FIG. 2 is a block diagram illustrating an advertisement provider, a content provider, and a user device.

FIG. 3 is a flow diagram illustrating an example process for determining advertisement targeting criteria for a video and providing advertisements based on the advertisement targeting criteria.

FIG. 4 is a flow diagram illustrating an example process for identifying and presenting advertisements for a video.

FIG. 5 is a flow diagram illustrating an example process for presenting advertisements.

FIG. 6 is a diagram illustrating example advertisement targeting criteria associated with a video.

FIG. 7 is a schematic diagram of a generic computer system.

FIG. 8 is a diagram illustrating an example user interface in which a video can be presented to a user.

Like reference numbers and designations in the various drawings indicate like elements.

DETAILED DESCRIPTION

FIG. 1 illustrates an example system 100 for providing advertisement services. In some implementations, the system 100 includes an advertisement provider 102, a content provider 104 and a user device 106. The advertisement provider 102 provides advertisements that can be targeted to content provided by content provider 104. The advertisements are provided to a user device 106, for presentation to a user using the user device 106.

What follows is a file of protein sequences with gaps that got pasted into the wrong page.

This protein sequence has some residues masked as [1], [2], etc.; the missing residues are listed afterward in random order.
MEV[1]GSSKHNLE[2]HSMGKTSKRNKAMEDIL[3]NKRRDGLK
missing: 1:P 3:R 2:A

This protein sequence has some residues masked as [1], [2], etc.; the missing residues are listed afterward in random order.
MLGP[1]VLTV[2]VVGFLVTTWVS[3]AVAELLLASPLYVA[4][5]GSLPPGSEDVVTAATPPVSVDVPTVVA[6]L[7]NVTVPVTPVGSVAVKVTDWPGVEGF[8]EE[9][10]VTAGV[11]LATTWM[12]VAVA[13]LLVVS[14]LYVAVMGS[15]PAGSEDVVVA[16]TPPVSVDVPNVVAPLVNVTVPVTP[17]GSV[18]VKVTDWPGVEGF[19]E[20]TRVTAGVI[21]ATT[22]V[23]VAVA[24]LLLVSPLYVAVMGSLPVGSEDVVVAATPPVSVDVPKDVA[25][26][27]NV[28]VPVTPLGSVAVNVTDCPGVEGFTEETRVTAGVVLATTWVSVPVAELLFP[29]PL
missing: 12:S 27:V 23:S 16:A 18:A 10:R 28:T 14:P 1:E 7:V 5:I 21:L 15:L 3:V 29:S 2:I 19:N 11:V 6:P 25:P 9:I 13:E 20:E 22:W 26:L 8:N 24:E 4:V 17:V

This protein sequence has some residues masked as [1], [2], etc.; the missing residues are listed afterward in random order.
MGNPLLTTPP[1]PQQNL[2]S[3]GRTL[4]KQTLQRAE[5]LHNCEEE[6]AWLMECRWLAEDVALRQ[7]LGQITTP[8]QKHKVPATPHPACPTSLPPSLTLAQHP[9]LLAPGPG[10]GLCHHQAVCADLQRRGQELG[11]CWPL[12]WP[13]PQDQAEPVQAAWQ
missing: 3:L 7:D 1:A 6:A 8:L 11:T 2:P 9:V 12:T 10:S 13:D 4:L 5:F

In some implementations, the advertisement provider 102, the content provider 104, and the user device 106 are in data communication across one or more networks 108. The one or more networks 108 can include local area networks, wide area networks, wired networks, wireless networks, the Internet, or any combination of the above.

Content provider 104 can serve or provide access to content to user devices 106. The content may include video files. A video file includes any content that can be visually perceived when played, decoded, or rendered. A video file can include or omit audio content, i.e. content that can be perceived aurally. A video file may be stored or streamed. The content of a video file may represent, for example, a live or recorded television program, a live or recorded theatrical or dramatic work, a music video, a televised event (e.g., a sports event, a political event, a news event, etc.), video voice mail, etc. A video file can be compressed or uncompressed. A video file may be compatible with various video and “container” file formats such as, for example, one or more of ADOBE Flash Video (FLV), MICROSOFT Advanced Streaming Format (ASF), Windows Media Audio (WMA), Windows Media Video (WMV), Audio Video Interleave (AVI), DIVX, Intel Video Technology (IVF), Quicktime movie file extension (MOV), MPEG, Real Media, RealAudio, Real Video, Vivo Video (VIV), OGG, Matroska, 3gp, NUT, MXF, ratDVD, SVI, etc.

The content provider 104 can provide content for streaming and/or download to a user device 106. In some implementations, the content provider 104 includes a web-based user interface, which can be accessed from a web browser application in the user device 106. The web-based user interface can include an embedded media player module for playing audio and/or video. In some implementations, the media player module is implemented using Adobe® Flash®.